Only in a few cases and after many years does it cause demyelination.Evidence for a virus as a cause include the presence of oligoclonal bands in the brain and cerebrospinal fluid of most people with MS, the association of several viruses with human demyelination encephalomyelitis, and the occurrence of demyelination in animals caused by some viral infections.The T cells recognize myelin as foreign and attack it, explaining why these cells are also called "autoreactive lymphocytes".
Gout occurs less than would be expected and lower levels of uric acid have been found in people with MS.
This has led to the theory that uric acid is protective, although its exact importance remains unknown.
Uhthoff's phenomenon, a worsening of symptoms due to exposure to higher than usual temperatures, and Lhermitte's sign, an electrical sensation that runs down the back when bending the neck, are particularly characteristic of MS.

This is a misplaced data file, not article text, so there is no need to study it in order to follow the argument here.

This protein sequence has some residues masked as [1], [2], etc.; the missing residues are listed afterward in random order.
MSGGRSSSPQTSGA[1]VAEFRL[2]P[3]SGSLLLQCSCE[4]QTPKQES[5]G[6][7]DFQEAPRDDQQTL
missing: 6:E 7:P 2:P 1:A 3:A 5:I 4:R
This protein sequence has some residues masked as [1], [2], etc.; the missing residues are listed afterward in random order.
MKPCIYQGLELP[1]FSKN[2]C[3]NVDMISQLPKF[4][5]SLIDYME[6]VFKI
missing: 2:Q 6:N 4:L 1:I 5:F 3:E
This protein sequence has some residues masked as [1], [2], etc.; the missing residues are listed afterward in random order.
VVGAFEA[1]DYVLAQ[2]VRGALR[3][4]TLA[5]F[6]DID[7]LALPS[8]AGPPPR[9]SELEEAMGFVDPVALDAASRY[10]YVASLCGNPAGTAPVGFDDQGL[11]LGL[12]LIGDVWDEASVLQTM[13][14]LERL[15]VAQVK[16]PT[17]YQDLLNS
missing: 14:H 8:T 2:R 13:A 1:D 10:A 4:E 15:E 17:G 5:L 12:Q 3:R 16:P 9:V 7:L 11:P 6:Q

The main measure of disability and severity is the expanded disability status scale (EDSS), with other measures such as the multiple sclerosis functional composite being increasingly used in research.
Fitting with an immunological explanation, the inflammatory process is caused by T cells, a kind of lymphocyte that plays an important role in the body's defenses.
T cells gain entry into the brain via disruptions in the blood–brain barrier.
The hygiene hypothesis proposes that exposure to certain infectious agents early in life is protective, the disease being a response to a late encounter with such agents.
The prevalence hypothesis proposes that the disease is due to an infectious agent more common in regions where MS is common and where in most individuals it causes an ongoing infection without symptoms.
Environmental factors may play a role during childhood, with several studies finding that people who move to a different region of the world before the age of 15 acquire the new region's risk to MS.